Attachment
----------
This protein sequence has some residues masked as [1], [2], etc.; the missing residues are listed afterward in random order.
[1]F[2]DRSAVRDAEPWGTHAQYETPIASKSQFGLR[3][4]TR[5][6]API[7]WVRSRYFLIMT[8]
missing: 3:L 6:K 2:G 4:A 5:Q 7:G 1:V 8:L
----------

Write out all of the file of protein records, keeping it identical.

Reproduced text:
This protein sequence has some residues masked as [1], [2], etc.; the missing residues are listed afterward in random order.
[1]F[2]DRSAVRDAEPWGTHAQYETPIASKSQFGLR[3][4]TR[5][6]API[7]WVRSRYFLIMT[8]
missing: 3:L 6:K 2:G 4:A 5:Q 7:G 1:V 8:L